Instead, wait for Small Business Saturday, which takes place the day after Black Friday. This is a shopping holiday specifically about and for small businesses. It can really help your local community, too. Small Business Saturday is a way for local services to promote their businesses and meet their community.

You can even make Small Business Saturday a social event. Encourage friends and family who might have gone out for Black Friday to wait instead and go shopping with you on Small Business Saturday instead. You can avoid the scrambling crowds and still get great deals, all while helping local businesses in your neighborhood.

9. Don’t Panic Shop

Especially when the holidays roll around, shopping can take on a frantic tone. There’s so much to buy and so little time. That panic can often direct us to places like Amazon for our last-minute shopping.

While places like Amazon can get you a product quickly, they can’t support your local community the way a small business can (and will). It is tempting to give in to the frantic energy around the holidays, but that can lead to worse decisions. If possible, avoid panic shopping.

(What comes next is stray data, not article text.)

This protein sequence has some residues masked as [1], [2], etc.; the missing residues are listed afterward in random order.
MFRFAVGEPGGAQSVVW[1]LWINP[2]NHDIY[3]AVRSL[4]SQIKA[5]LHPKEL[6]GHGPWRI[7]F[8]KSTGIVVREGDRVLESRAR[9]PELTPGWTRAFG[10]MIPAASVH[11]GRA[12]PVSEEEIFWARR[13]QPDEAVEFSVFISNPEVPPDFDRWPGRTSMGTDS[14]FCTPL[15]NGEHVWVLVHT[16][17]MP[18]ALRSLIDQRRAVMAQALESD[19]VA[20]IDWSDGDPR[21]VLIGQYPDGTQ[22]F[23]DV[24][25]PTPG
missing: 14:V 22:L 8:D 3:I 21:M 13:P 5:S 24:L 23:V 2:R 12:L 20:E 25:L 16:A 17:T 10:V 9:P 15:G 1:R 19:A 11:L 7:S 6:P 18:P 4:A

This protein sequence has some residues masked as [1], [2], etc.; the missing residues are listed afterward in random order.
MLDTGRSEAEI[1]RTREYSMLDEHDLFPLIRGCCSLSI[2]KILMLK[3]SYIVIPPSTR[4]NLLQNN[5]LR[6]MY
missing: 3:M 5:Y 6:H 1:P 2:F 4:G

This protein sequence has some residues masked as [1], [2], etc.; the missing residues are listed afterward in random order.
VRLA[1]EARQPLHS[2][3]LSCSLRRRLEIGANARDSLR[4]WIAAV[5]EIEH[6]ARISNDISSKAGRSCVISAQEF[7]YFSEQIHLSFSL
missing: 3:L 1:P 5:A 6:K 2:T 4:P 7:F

One way to do this is by planning ahead. If you already know the types of local services that are offered in your area, you won’t need to rush to Amazon when you feel a time crunch. Take the time to learn about local businesses ahead of time so you know what kinds of products you can get locally.

Plus, going to a local business will actually save you time. If you are panic shopping, Amazon is certainly convenient, but Amazon requires shipping and handling time. With a local business, you can go to a physical store that is close to home and leave with exactly what you need, no need to wait for a delivery truck to show up days or weeks later.

Going Above and Beyond

10. Host an Event

So far, we’ve talked about things that all of us can do to help our local businesses. However, if you are the type of person who really wants to go above and beyond for your community, here are a few extra special ways to get involved.